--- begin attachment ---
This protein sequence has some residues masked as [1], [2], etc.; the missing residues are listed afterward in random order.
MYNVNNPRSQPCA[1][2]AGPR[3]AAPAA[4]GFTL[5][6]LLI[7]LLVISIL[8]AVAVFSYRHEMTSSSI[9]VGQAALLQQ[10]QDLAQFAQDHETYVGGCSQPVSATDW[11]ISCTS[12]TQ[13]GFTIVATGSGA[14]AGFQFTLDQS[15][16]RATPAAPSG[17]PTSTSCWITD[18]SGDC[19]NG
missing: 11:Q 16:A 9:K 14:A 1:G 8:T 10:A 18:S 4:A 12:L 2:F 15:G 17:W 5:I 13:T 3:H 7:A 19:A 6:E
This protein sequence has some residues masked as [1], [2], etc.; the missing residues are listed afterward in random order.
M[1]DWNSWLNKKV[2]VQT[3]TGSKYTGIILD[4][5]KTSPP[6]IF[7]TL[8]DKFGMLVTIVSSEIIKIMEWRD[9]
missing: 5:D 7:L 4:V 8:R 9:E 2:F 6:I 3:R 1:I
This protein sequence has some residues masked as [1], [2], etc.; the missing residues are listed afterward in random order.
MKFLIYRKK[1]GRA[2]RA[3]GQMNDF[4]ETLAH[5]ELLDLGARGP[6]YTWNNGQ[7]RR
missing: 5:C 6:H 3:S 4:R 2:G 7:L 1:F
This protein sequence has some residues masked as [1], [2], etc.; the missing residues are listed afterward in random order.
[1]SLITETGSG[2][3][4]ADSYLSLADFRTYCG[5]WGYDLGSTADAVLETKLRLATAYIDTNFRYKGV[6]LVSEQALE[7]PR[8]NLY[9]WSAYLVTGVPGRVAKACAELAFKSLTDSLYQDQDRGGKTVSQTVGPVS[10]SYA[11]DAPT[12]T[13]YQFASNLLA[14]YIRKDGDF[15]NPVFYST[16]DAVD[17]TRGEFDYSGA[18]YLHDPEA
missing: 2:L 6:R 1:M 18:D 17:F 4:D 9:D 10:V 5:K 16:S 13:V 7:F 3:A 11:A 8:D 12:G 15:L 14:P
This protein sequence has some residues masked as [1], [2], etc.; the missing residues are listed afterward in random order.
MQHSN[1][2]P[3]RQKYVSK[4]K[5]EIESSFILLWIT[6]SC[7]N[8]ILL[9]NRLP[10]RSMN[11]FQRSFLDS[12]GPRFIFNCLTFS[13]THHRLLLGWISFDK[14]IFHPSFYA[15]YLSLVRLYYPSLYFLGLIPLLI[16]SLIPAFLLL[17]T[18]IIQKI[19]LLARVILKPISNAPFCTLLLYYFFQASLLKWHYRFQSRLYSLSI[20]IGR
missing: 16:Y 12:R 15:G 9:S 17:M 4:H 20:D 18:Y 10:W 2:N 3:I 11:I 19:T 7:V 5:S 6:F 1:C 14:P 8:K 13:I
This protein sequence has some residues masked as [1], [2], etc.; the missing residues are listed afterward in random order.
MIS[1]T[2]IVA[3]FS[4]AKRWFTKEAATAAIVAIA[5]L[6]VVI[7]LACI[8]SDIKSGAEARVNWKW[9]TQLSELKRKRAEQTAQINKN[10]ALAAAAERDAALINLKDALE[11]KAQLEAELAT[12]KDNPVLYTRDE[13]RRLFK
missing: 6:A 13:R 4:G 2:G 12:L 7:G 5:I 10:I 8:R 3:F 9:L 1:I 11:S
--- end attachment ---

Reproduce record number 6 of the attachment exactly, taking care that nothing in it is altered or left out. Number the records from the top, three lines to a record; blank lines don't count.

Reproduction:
This protein sequence has some residues masked as [1], [2], etc.; the missing residues are listed afterward in random order.
MIS[1]T[2]IVA[3]FS[4]AKRWFTKEAATAAIVAIA[5]L[6]VVI[7]LACI[8]SDIKSGAEARVNWKW[9]TQLSELKRKRAEQTAQINKN[10]ALAAAAERDAALINLKDALE[11]KAQLEAELAT[12]KDNPVLYTRDE[13]RRLFK
missing: 6:A 13:R 4:G 2:G 12:L 7:G 5:I 10:I 8:R 3:F 9:L 1:I 11:S